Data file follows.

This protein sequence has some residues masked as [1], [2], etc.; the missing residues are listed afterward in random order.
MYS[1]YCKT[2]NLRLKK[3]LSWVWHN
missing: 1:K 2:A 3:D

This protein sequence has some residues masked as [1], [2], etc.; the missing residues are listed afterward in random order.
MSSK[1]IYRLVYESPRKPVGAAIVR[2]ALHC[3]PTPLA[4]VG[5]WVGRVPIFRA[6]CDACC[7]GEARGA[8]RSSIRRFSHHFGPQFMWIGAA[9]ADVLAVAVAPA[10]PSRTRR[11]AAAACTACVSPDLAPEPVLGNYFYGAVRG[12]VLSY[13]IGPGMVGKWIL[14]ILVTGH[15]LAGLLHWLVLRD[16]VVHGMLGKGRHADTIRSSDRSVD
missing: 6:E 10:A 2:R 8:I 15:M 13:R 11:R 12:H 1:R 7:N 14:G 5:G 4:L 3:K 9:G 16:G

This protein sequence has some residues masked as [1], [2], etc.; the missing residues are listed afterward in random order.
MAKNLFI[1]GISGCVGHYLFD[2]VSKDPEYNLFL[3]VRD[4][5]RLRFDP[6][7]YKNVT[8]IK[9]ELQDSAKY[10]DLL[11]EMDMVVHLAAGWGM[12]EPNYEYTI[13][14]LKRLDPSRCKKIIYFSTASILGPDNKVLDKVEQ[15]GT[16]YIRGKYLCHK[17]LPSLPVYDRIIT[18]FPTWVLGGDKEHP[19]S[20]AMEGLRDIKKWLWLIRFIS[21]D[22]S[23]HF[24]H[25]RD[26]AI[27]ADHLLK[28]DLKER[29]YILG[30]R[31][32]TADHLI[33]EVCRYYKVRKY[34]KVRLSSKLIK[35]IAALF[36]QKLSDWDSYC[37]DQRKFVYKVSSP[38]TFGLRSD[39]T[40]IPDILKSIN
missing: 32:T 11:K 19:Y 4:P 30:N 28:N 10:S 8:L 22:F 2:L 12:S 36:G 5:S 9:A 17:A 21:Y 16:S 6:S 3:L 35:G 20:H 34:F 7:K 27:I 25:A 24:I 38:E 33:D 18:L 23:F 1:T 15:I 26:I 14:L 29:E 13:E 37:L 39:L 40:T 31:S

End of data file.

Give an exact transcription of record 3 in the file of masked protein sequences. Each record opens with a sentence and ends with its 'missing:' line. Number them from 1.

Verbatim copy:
This protein sequence has some residues masked as [1], [2], etc.; the missing residues are listed afterward in random order.
MAKNLFI[1]GISGCVGHYLFD[2]VSKDPEYNLFL[3]VRD[4][5]RLRFDP[6][7]YKNVT[8]IK[9]ELQDSAKY[10]DLL[11]EMDMVVHLAAGWGM[12]EPNYEYTI[13][14]LKRLDPSRCKKIIYFSTASILGPDNKVLDKVEQ[15]GT[16]YIRGKYLCHK[17]LPSLPVYDRIIT[18]FPTWVLGGDKEHP[19]S[20]AMEGLRDIKKWLWLIRFIS[21]D[22]S[23]HF[24]H[25]RD[26]AI[27]ADHLLK[28]DLKER[29]YILG[30]R[31][32]TADHLI[33]EVCRYYKVRKY[34]KVRLSSKLIK[35]IAALF[36]QKLSDWDSYC[37]DQRKFVYKVSSP[38]TFGLRSD[39]T[40]IPDILKSIN
missing: 32:T 11:K 19:Y 4:P 30:N 28:N 10:S 8:L 22:F 2:L 12:S 36:G 5:S 9:A 17:A 21:Y 16:S 6:S 3:L 35:G 20:H 34:F 7:K 27:I 25:A 24:I 38:E 33:D 18:L 23:F 1:T 15:I 26:I 14:L 29:E 13:E 37:L 39:L 40:T 31:S